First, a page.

Why do they beat your conscience to a pulp? “How can you deprive a paraplegic, a cancer victim or your grandmother with Alzheimer’s a glimmer of hope, knowing there’s an endless supply of embryos offering a miracle cure? … besides, how can you equate microscopic embryonic life with that of a mature adult?” Insensitiveity to such emotionally-charged pleas can brand you cold and heartless, or even cost you an election. But once you buy into the killing of faceless, innocent humans called embryos, you’ve lost the abortion debate as well. There’s so much scientific evidence today of human life at the embryonic stage, the secular, pro-choice crowd is clearly asking to get away with murder.

      Ethics vs. money: With its dismal track record, embryonic stem cell research has struggled attracting Wall Street and private investors. To compensate, advocates must go after legislators for government research grants and other public funding. They solicit testimony from high-profile figures like the late Christopher Reeve, and others enduring a life of hopelessness. Toward the end of his life, Reeve admitted that he may have placed too much hope in the “embryonic” side of stem cell research. The foundation bearing his name, the Christopher Reeve Paralysis Foundation, confirms those views with funding more heavily weighted toward adult stem cell research. Likewise, Ron Reagan had championed embryonic stem cell research until after his father’s death when he learned from respected sources that such research was extremely unlikely to be the answer to his father’s Alzheimer’s. It’s no mystery that the multi-$billion biotech industry is most heavily invested in adult stem cell research which has given hundreds of patients some hope of a return to normal life.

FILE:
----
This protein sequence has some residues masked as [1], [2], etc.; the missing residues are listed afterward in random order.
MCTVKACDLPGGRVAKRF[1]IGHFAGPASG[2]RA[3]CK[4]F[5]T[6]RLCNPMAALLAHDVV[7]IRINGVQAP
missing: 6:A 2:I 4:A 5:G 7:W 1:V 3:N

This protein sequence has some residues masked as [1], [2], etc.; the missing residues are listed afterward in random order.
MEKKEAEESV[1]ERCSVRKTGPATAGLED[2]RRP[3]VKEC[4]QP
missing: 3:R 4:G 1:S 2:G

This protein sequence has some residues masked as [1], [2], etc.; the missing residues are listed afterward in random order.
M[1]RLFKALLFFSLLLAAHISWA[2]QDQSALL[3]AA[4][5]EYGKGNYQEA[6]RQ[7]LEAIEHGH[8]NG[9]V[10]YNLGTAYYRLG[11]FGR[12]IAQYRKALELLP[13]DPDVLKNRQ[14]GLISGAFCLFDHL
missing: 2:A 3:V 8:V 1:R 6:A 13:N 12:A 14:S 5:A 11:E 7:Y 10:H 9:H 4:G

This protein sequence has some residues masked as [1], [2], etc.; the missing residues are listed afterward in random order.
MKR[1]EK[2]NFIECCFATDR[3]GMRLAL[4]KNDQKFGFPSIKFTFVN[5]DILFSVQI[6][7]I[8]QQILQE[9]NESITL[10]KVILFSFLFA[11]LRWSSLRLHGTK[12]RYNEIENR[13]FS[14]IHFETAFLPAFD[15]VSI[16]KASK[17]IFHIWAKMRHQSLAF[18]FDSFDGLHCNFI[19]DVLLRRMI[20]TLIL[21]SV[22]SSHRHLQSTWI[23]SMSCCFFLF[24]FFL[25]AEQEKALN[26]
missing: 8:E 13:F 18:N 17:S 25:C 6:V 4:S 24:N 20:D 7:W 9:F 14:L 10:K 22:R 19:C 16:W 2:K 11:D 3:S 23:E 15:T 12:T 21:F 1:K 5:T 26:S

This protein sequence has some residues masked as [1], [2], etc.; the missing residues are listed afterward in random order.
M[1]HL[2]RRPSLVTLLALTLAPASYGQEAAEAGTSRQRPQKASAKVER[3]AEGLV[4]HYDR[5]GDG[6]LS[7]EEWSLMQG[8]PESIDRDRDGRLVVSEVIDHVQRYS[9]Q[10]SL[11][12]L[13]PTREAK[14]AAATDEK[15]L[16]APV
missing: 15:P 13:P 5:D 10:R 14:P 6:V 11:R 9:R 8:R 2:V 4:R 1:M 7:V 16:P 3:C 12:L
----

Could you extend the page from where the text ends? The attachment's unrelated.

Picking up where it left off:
Secular scientific arrogance: Medical textbooks along with human embryologists worldwide agree that the life of a human being begins at conception. It’s also scientific fact that human beings can be produced both sexually (via fertilization) and asexually (via cloning, or genetic engineering). But researchers aren’t about to let traditional morality and regard for human life get in the way of scientific discovery. They don’t want religion or government telling them which uncharted areas they may or may not explore. For them, embryonic stem cell experimentation is bigger than curing the seriously ill. It’s about moving into eugenics, and the ability to manipulate human life to fit their wildest visions and beyond, wherever that takes us. Meanwhile, pro-life scientists who apply their personal, moral views in the academic and scientific communities often face exclusion, and may be denied tenure or see their works go unpublished.

      What do the polls say? When asked, "Do you believe it is morally acceptable or morally wrong for medical research to use stem cells obtained from human embryos?" 62% said, "acceptable," only 30% said, "wrong" (Gallup poll, May 2011.) Yet, poll numbers are practically reversed when people were asked that same month how they feel about abortion: 61% of adults were opposed to most or all abortions. 37% want abortion legal in most or all circumstances. Is abortion morally wrong? 51% of adults said "yes," 39% said abortion is "acceptable." 
       The British now grant licenses for cloning techniques to create embryos for harvesting stem cells. France, Germany, Austria and Ireland, and several other nations have totally banned the creation of embryos for stem cell research.

What is an adult stem cell? Read this stem cell Crash Course: